Johann August Wilhelm Neander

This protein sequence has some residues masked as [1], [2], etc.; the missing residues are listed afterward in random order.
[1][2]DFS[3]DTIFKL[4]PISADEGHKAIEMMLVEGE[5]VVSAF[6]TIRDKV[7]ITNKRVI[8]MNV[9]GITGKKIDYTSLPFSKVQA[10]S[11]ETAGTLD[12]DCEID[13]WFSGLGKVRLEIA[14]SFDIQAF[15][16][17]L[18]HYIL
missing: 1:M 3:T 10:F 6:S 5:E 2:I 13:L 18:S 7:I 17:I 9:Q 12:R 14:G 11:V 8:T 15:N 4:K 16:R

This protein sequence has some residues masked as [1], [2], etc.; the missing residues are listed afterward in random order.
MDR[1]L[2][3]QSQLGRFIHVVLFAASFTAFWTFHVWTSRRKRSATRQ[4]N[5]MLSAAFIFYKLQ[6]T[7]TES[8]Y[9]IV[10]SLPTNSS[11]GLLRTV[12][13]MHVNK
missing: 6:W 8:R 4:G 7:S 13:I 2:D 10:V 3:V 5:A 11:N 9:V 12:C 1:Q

1789-1850. German Protestant church historian. Born David Mendel, he changed his name after his conversion to Christianity in 1806. He studied under Schleiermacher and afterward was professor of church history at Berlin for nearly four decades (from 1813), where he was a determined opponent of the rationalistic views of F.C. Baur,* D.F. Strauss,* and others. He is generally regarded as the founder of modern Protestant historiography. His two-volumed Geschichte der Pflanzung und Leitung der christlichen Kirche durch die Apostle (1832-33; ET of 2nd ed., History of the Planting and Training of the Christian Church by the Apostles, 2 vols., 1887-88) was a model for subsequent histories of the apostolic age. He authored many church-historical monographs, including works on Julian the Apostate (1812), Bernard of Clairvaux (1813), Gnosticism (1818), Chrysostom (1822), and Tertullian (1824). His multivolumed church history (6 vols., 1826-52) concentrated on personalities rather than institutions and set the tone for subsequent evangelical historical work (e.g., P. Schaff).